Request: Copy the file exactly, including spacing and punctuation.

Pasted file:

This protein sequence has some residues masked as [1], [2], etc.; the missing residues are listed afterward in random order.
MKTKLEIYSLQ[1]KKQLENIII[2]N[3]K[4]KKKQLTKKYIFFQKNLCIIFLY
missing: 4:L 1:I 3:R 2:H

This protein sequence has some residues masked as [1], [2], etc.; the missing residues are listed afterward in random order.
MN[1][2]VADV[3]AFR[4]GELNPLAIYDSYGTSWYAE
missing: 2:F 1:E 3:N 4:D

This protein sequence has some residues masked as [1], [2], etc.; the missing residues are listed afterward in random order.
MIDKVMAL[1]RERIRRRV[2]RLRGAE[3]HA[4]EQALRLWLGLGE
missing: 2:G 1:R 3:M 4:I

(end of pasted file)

This protein sequence has some residues masked as [1], [2], etc.; the missing residues are listed afterward in random order.
MKTKLEIYSLQ[1]KKQLENIII[2]N[3]K[4]KKKQLTKKYIFFQKNLCIIFLY
missing: 4:L 1:I 3:R 2:H

This protein sequence has some residues masked as [1], [2], etc.; the missing residues are listed afterward in random order.
MN[1][2]VADV[3]AFR[4]GELNPLAIYDSYGTSWYAE
missing: 2:F 1:E 3:N 4:D

This protein sequence has some residues masked as [1], [2], etc.; the missing residues are listed afterward in random order.
MIDKVMAL[1]RERIRRRV[2]RLRGAE[3]HA[4]EQALRLWLGLGE
missing: 2:G 1:R 3:M 4:I